The buying process is broken down into four periods. They are the Search, Contract, Due Diligence and Closing segments.
During your search period, you will be selecting your Realtor, Lender and deciding the criteria, location and price range of the home you would like to purchase.
Realtor – You will want to pick a Realtor to represent you as your buyer’s agent. You want to pick your agent soon based upon referrals, research and a personal interview. You do not want to settle for an agent that you randomly pick off a website or a yard sign. A trustworthy partner will mean a lot more once you get into a deal.
Lender – It is important to select your lender as soon as possible. Realtors can refer a trusted lender or you may already have a relationship with a bank or a credit union. It is always important to get several quotes from different sources. Your personal bank may not be your best option. You will want to get pre-approved before you make any offers. Your lender will also help you decide what price range will work best for you.
Criteria – You will need to decide on the criteria for your home search. First determine if a single family, townhome or condo is right for you. Number of levels, house size, lot size and parking are the next considerations. Finishes like flooring, counter tops and tile are important to think about but not used as search criteria.
Location – You will want to investigate what part of town works best for your family. Commute times, schools and amenities are big factors in deciding location.
Once you have made most of these decisions, you are ready to start looking at homes. You want to have your plan together to avoid falling in love with a home that is not in your budget or doesn’t meet your needs.
You can search for homes on any Real Estate Site. Share the list of properties that are of interest with me and we can start viewing homes and narrowing down the list. We can look at several homes at once or view them one by one as they hit the market. We can meet and ride together or we can meet at the property, whichever works best for you. Once we find “the one”, we can prepare to write an offer.
Once we have our target house selected, we have a couple steps to take before we write up an offer to purchase. We want to view the house more thoroughly than usual or maybe have a second visit. We will do a full inspection once we are under contract but we want to note any obvious issues before we move forward. Next we will review the comparable sales or comps for the home. I will then reach out to the listing agent to see if there are other offers on the table. Last we will construct an offer to purchase based on results of our investigations. The offer will include the price, earnest money(refundable), due diligence money(non-refundable), due diligence date, closing date and a financing proposal. We can write up the offer together in the office and sign hard copies or I can email them and get electronic signatures. Two checks are needed to submit an offer. They will only be cashed if we go under contract. Once we have a signed offer to purchase, I will send to the listing agent to present to the seller. The seller can reject, accept or counter our offer. In the counter situation, we can go back and forth till we come to agreeable terms. This can take hours or days. Once we are in an agreement, we need signatures ASAP! A verbal agreement is worthless in Real Estate. You must do your part as fast as possible so that the seller does not change their minds. Once we have a contract signed by all parties, we move into the due diligence period.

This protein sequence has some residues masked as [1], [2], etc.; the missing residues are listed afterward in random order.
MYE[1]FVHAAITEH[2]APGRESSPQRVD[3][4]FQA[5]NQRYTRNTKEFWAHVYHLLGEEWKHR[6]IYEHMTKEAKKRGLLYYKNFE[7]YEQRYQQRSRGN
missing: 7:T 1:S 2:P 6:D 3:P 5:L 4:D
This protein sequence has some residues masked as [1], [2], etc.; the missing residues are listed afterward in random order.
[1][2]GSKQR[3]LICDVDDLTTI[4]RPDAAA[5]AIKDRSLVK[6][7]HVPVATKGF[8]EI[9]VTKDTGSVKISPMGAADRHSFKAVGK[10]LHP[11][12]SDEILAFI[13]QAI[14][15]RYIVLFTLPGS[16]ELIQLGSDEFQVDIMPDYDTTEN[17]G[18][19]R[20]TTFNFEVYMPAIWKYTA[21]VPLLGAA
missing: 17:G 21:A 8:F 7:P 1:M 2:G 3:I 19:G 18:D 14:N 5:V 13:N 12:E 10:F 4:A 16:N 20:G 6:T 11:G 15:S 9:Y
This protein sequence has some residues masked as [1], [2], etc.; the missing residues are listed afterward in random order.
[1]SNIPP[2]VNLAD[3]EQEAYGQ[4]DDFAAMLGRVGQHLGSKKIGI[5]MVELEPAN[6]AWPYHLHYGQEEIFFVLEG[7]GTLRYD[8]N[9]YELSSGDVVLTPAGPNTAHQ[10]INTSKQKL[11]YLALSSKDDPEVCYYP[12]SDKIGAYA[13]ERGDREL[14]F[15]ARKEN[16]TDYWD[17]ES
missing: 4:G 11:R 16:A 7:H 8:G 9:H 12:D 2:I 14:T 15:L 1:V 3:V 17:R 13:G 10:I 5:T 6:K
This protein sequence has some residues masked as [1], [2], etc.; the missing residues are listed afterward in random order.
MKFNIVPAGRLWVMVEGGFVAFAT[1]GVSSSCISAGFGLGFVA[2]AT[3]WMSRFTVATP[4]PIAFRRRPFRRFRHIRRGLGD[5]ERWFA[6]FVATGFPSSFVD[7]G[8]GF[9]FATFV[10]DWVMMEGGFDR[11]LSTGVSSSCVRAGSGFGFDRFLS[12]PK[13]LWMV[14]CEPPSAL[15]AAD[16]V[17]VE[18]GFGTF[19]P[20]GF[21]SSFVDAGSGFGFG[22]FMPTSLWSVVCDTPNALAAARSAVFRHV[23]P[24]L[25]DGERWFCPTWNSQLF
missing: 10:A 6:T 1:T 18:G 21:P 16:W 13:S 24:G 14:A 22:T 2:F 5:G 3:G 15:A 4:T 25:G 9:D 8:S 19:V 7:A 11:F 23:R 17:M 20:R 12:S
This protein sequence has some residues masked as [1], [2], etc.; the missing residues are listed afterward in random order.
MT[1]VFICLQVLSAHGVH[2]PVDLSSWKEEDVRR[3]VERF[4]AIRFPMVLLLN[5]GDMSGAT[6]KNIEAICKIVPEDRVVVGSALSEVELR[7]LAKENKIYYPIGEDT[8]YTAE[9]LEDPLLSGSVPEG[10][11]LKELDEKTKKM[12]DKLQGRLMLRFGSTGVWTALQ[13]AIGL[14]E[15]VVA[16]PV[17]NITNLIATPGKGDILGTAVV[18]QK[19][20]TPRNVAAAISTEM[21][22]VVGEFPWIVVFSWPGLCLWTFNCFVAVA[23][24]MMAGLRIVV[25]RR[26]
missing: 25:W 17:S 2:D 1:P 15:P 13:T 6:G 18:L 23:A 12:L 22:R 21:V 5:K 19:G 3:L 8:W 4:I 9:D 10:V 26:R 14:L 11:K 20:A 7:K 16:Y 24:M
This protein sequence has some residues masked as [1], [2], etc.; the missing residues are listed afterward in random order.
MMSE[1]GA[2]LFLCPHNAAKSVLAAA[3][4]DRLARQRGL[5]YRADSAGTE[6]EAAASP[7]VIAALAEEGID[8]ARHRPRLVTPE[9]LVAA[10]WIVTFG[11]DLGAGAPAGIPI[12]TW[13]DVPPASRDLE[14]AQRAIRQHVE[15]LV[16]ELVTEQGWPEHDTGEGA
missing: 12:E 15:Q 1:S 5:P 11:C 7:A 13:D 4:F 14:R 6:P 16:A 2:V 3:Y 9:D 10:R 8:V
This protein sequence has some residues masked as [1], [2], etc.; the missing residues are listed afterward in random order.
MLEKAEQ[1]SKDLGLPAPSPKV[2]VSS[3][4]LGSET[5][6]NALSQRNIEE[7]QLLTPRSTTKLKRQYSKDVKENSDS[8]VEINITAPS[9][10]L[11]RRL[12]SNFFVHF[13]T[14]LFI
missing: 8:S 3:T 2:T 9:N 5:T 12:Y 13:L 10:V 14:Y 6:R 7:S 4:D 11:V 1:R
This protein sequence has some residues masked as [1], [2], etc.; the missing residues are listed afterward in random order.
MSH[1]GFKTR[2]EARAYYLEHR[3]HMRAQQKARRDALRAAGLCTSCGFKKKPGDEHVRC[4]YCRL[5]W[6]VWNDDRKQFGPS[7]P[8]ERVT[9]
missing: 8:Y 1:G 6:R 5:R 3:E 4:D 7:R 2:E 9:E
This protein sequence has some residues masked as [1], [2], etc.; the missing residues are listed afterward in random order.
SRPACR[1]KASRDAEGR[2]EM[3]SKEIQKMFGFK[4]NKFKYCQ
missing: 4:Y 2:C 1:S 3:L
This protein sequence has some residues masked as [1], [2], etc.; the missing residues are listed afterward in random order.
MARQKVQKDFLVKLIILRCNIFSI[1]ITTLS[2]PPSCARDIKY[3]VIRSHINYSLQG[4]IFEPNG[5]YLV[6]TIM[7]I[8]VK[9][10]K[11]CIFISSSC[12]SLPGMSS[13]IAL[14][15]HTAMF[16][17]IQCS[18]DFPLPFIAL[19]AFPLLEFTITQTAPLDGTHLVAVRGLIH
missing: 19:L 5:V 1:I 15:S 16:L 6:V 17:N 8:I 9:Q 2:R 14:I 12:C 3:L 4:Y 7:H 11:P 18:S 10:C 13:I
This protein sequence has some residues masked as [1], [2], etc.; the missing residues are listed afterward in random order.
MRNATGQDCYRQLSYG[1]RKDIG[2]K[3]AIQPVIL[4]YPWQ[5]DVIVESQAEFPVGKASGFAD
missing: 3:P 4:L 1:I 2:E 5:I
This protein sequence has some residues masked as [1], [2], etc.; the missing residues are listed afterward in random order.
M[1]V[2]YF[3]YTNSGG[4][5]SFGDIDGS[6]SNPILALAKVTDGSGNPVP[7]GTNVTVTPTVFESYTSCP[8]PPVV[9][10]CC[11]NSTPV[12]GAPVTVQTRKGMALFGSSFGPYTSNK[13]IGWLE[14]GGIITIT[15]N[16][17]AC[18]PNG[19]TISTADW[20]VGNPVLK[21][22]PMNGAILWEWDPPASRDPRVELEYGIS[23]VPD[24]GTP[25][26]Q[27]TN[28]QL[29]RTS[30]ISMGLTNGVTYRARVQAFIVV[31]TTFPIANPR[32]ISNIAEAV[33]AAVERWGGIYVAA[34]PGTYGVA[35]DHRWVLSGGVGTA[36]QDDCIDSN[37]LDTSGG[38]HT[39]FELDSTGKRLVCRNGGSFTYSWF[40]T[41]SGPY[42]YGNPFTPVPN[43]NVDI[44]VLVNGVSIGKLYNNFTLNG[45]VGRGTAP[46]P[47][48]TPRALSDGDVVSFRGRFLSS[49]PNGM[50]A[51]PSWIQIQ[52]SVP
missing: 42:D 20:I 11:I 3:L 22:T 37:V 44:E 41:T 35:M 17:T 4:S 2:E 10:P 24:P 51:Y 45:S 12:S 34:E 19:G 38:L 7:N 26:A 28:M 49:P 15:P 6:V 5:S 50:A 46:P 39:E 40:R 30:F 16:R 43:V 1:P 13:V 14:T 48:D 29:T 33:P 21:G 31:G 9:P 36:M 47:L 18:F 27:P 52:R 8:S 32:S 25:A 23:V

The due diligence period is time allotted for us to get our loan approval, select our attorney and inspectors to investigate every aspect of the home. This includes but is not limited to : insurability, structural, flood plains, Home Owners Associations, termite, well and water, environmental, zoning, surveys, etc. You could even have a Feng Shui evaluation or perhaps call in a ghost buster. You can back out for any reason whatsoever prior to the end of the due diligence period. All you lose is your due diligence fee and any costs associated with inspections or appraisals. Most due diligence periods are 21-30 days. We want to have all our inspections done in the first 10 days so that we have the remaining period to negotiate repairs or concessions. Our contract is an “as-is” contract and the seller is not obligated to do repairs. Because you can walk away for any reason, this cues up the opportunity to negotiate repairs. Any agreements must be documented in writing and signed by all parties before the end of due diligence.
You must stay in close contact with your lender and provide all requested documentation during the due diligence period. The mortgage process can be rigorous especially if you are self-employed. We want a final approval before the end of due diligence.
This period is the time after due diligence up till closing. During this time you will be wrapping up any minor conditions required by the lender. You will be finalizing your moving plans and setting up your new utilities. We will do a final walk through of the home the day before closing to confirm repairs and condition of the home. Your lender should communicate final figures three days before closing so that you can get a certified check made out to the closing attorney the morning of closing. The day of closing should be smooth and will only take about an hour. The loan must “fund” and the attorney must record at the register of deeds before we get keys to the home. Once we are don’t with the attorney, the process is over and you are now a home owner.